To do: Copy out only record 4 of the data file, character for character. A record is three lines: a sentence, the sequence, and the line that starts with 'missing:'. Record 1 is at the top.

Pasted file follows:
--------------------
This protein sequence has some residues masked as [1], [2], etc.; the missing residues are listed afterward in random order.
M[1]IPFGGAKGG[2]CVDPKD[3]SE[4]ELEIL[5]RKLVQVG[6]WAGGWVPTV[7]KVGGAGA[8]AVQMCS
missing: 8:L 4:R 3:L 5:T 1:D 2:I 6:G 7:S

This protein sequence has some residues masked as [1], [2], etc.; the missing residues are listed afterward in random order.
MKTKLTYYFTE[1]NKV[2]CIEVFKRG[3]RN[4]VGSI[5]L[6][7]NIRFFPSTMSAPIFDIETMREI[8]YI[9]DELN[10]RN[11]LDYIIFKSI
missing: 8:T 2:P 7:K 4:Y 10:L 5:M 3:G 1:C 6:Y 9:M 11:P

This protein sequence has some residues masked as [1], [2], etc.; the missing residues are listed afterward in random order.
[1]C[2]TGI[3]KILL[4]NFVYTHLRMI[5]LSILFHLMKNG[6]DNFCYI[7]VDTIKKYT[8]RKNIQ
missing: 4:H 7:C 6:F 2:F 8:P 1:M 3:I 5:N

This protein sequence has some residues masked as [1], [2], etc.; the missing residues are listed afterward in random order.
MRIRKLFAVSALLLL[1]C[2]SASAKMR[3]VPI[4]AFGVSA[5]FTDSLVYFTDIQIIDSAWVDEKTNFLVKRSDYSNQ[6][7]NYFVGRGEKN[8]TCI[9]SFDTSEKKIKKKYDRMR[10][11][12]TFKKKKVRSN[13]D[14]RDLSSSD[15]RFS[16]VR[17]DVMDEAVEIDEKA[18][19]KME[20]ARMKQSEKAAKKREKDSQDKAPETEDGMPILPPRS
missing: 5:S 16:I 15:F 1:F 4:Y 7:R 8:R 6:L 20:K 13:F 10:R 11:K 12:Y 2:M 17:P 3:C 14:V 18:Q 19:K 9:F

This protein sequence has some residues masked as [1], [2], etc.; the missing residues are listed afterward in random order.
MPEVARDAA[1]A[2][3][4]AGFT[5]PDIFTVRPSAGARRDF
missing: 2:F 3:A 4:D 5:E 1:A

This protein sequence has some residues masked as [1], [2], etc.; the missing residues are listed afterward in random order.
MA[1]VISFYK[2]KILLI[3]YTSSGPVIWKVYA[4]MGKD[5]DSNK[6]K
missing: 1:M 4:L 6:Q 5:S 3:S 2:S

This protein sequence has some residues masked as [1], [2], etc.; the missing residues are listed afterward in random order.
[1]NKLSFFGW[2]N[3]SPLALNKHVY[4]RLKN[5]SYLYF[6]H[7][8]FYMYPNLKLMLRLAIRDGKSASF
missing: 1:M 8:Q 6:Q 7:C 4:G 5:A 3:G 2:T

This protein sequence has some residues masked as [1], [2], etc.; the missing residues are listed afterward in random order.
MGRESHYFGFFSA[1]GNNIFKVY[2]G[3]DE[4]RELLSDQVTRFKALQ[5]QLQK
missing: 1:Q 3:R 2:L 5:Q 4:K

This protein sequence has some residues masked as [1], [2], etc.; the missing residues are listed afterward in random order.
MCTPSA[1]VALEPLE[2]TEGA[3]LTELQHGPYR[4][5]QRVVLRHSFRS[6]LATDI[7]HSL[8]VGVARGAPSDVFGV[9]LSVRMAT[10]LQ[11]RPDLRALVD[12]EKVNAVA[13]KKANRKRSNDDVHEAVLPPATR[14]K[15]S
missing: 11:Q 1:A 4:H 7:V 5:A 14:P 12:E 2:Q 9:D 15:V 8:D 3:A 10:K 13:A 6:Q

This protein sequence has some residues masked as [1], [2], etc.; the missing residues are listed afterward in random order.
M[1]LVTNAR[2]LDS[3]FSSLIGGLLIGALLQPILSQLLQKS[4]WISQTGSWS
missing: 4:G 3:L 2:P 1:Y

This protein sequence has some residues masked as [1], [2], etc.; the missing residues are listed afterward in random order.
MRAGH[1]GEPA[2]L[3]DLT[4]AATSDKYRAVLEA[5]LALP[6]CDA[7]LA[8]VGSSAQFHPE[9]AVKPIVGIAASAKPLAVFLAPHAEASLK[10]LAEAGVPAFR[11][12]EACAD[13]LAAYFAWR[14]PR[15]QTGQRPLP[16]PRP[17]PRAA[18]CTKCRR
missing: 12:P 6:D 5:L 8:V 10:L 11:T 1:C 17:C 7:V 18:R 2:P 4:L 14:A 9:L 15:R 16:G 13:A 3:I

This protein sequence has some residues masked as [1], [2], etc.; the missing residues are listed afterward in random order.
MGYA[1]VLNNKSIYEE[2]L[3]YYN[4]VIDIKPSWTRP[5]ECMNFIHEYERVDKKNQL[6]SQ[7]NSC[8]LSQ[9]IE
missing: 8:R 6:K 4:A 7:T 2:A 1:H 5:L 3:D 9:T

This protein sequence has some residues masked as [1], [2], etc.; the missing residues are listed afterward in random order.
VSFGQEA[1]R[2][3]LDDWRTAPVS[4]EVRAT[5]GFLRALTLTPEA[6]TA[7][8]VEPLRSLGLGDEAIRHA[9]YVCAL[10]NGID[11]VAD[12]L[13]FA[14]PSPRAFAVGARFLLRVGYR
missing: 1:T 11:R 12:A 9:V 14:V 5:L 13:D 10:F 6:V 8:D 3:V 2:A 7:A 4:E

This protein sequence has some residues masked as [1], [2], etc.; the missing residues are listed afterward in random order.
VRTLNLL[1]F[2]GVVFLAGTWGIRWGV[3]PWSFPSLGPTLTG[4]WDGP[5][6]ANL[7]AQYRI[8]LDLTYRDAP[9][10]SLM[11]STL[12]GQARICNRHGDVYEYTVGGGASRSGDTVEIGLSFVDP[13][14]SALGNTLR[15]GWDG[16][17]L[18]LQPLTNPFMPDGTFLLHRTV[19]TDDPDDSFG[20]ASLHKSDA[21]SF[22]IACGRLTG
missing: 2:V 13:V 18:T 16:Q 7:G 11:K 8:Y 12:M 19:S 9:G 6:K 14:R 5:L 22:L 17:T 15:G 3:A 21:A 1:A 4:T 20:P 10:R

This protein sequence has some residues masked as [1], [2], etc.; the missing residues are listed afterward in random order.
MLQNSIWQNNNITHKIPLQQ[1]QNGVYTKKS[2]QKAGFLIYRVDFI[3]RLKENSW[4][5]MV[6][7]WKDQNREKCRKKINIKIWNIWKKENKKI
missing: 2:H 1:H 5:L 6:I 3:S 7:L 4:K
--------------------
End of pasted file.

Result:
This protein sequence has some residues masked as [1], [2], etc.; the missing residues are listed afterward in random order.
MRIRKLFAVSALLLL[1]C[2]SASAKMR[3]VPI[4]AFGVSA[5]FTDSLVYFTDIQIIDSAWVDEKTNFLVKRSDYSNQ[6][7]NYFVGRGEKN[8]TCI[9]SFDTSEKKIKKKYDRMR[10][11][12]TFKKKKVRSN[13]D[14]RDLSSSD[15]RFS[16]VR[17]DVMDEAVEIDEKA[18][19]KME[20]ARMKQSEKAAKKREKDSQDKAPETEDGMPILPPRS
missing: 5:S 16:I 15:F 1:F 4:Y 7:R 8:R 6:L 20:K 13:F 10:R 11:K 12:Y 2:M 17:P 3:C 14:V 18:Q 19:K 9:F